Sorry, Virginia, there is no...

Wednesday, 16 May 2012

Last week a friend of mine on Facebook posted the link to a blog which truly upset me.

Yeah. I’m going to give you the link in a minute. I don’t want to send you running off yet.

This blog tells the cold, harsh truth about what authors for Harlequin really make on each book sold. It was something I know I needed to read, but something I wish I hadn’t. The small royalties that are paid out for books that took months to write are shocking and sad. Of course, now I understand why my friend (and others I know who write for Harlequin) still have a ‘day job’.

The reason it upset me so much is that since I was about thirteen, my dream has been to write for Harlequin. Seriously. So, finding out that they weren’t exactly paying their authors well was a bit like finding out there is no Santa Claus. Now, I’m not dumb (ditzy from time to time, but not dumb). I never imagined that Harlequin authors were rich. I do understand the concept of overhead and costs and seeing as how the books retail for less than $5, I knew there wouldn’t be a huge amount left over for the author. I just had no idea how little there actually was.

So what am I going to do about it? There really is no way to make a difference in royalty rates—especially since I’m not even published yet. I know one person can make a difference and all that, but let’s be honest. I don’t want to be a part of the downfall of something I have worshipped for so long. So what then? Will I stop buying the books? Am I going to stop trying to write for them?

No and no. And here’s why:

First off, I am not a Harlequin hater. I love to read Harlequins and their authors deserve sales. So I will continue to buy the books. As far as my dream to write for them; it has sort of evolved in the past year since I’ve been taking my writing more seriously. I am still writing romance—loads of it aimed at the Harlequin American Romance, Intrigue, and Medical lines—and I still want to be published by them. Being published by them would also give me a bit of validation. I still remember the days when self-published works were met with scorn. But I’m starting to see that Harlequin isn’t my only option.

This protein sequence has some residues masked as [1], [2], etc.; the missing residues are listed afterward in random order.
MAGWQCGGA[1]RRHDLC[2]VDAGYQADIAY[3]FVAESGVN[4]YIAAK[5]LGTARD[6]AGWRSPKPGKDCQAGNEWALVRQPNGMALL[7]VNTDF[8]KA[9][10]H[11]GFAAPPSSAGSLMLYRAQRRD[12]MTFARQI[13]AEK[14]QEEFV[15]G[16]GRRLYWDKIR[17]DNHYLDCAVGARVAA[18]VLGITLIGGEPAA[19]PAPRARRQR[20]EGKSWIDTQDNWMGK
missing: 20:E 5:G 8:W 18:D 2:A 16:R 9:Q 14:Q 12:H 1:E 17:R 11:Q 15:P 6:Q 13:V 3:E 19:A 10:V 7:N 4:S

I also write magical realism and I desperately want that published, as well, but I plan to do that through Amazon Kindle Direct Publishing. In recent months, KDP has proven to be the quickest, easiest way to get your story to readers—no romancing agents and praying for a publisher to bite.

At some point in the last year, I decided to try for Harlequin, build a name and reputation, and then release my MR. To some extent, I still have the same basic plan. Reading that post has, however, made me think twice about putting all of my romance into Harlequin’s slush piles. I will have worked very hard on each MS by the time they are ready to be released into the wild and if Harlequin decides they aren’t quite right for their lines, I will not retire them to a trunk. I’m going to polish them up and put them on Kindle. Why not?

OK, I won’t torture you anymore. The link to the ‘Harlequin Fail’ blog post by Ann Voss Peterson on Joe Konrath’s blog:

I’d love to know your thoughts, especially if you have experience either publishing with Harlequin or KDP. Or if you are like me—aspiring and unsure of which path to take. Anyone else sad to see Santa go?


  1. I have always dreamed of writing for Harlequin too. It was disappointing to say the least. To be honest, I would still write for them. Being published by them, even making little money, would build you a good fanbase for if you eventually decide to publish with someone else.

    1. Yeah, I agree. My only concern with going indie is building a fan base. I do not write quickly, so I don't have as much time to network and promote. At this point, though, it seems the fan base is really all they offer. I wonder how much of that is down to author efforts...


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